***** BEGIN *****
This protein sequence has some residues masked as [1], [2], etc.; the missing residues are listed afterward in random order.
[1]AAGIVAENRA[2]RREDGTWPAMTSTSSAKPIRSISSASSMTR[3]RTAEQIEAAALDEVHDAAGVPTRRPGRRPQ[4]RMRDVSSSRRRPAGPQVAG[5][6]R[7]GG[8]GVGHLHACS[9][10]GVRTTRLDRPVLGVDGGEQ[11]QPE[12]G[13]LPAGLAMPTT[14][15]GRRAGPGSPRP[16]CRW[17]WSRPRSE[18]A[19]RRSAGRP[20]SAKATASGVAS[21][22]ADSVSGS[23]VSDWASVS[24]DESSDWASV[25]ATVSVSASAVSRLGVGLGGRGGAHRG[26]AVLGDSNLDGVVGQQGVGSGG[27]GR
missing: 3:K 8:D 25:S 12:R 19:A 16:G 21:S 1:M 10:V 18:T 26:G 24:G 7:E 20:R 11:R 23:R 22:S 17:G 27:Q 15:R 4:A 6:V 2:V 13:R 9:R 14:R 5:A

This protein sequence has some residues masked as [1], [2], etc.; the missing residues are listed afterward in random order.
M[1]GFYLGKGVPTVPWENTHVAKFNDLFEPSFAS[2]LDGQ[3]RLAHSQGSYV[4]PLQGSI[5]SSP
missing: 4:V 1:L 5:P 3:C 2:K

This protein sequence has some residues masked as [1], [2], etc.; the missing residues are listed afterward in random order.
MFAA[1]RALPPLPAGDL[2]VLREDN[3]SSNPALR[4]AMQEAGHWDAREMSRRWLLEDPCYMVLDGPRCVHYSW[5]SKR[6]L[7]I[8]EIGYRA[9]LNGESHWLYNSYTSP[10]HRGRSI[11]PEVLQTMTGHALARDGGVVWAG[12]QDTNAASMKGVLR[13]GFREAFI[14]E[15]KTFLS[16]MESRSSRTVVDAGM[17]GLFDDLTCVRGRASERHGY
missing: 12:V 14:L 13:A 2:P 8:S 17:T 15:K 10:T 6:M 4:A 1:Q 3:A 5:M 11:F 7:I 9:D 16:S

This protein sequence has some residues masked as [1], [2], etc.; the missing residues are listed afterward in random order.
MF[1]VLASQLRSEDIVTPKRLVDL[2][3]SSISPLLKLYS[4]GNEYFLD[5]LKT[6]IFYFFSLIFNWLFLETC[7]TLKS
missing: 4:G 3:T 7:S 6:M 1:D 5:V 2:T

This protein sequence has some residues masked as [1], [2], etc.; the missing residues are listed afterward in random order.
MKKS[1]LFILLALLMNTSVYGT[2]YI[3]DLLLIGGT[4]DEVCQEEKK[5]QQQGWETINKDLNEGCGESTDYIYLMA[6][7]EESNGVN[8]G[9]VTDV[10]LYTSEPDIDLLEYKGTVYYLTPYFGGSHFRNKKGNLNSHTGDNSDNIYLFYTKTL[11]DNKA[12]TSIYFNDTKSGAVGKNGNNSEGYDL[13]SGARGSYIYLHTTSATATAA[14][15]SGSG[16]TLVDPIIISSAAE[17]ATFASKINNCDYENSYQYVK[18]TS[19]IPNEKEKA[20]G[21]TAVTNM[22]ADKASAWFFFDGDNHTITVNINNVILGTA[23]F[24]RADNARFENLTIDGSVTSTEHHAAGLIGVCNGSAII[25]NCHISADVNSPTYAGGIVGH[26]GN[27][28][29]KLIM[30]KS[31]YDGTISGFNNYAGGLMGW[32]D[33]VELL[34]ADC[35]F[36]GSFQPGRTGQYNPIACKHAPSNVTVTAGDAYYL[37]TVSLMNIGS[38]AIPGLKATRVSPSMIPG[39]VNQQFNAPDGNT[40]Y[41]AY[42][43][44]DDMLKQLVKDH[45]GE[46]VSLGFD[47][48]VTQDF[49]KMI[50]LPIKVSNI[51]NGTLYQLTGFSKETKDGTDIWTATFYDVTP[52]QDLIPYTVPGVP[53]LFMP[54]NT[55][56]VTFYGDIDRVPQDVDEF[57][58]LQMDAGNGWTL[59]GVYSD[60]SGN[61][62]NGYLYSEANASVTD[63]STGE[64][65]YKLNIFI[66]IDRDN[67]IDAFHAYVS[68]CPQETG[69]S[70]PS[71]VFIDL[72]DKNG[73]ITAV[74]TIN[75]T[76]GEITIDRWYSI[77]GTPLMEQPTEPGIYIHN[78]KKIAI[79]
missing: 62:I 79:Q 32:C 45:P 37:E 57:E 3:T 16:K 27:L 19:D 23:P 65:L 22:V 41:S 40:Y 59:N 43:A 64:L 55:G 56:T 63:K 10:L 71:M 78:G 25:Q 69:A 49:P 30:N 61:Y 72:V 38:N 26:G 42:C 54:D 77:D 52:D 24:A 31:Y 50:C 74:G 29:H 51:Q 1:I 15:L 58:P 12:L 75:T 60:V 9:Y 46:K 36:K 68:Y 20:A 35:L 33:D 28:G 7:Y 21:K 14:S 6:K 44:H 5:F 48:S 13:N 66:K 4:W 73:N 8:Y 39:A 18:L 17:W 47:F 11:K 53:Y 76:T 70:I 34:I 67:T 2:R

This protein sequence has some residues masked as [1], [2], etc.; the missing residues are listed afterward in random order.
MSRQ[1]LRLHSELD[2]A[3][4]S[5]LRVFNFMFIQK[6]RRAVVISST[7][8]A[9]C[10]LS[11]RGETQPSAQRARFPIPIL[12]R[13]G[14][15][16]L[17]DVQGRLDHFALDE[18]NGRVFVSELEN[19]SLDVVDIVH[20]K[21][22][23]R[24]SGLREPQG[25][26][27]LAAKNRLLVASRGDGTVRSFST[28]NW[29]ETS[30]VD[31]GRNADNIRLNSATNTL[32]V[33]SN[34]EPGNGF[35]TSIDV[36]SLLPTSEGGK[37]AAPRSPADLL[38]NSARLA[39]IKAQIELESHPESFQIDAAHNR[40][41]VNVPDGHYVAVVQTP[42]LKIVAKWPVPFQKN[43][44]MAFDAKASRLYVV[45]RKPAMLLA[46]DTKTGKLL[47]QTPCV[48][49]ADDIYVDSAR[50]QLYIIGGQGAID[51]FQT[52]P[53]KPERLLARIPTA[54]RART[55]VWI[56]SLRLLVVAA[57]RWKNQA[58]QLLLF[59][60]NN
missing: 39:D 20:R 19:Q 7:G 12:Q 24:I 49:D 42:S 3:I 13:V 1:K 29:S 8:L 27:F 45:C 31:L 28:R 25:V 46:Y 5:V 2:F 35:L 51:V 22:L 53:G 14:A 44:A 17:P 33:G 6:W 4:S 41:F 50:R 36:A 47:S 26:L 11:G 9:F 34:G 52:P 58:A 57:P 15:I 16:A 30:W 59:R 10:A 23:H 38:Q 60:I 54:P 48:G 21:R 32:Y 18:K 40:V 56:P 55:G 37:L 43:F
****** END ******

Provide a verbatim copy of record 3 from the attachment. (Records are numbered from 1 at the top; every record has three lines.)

This protein sequence has some residues masked as [1], [2], etc.; the missing residues are listed afterward in random order.
MFAA[1]RALPPLPAGDL[2]VLREDN[3]SSNPALR[4]AMQEAGHWDAREMSRRWLLEDPCYMVLDGPRCVHYSW[5]SKR[6]L[7]I[8]EIGYRA[9]LNGESHWLYNSYTSP[10]HRGRSI[11]PEVLQTMTGHALARDGGVVWAG[12]QDTNAASMKGVLR[13]GFREAFI[14]E[15]KTFLS[16]MESRSSRTVVDAGM[17]GLFDDLTCVRGRASERHGY
missing: 12:V 14:L 13:A 2:P 8:S 17:T 15:K 10:T 6:M 4:A 1:Q 3:A 5:M 11:F 7:I 9:D 16:S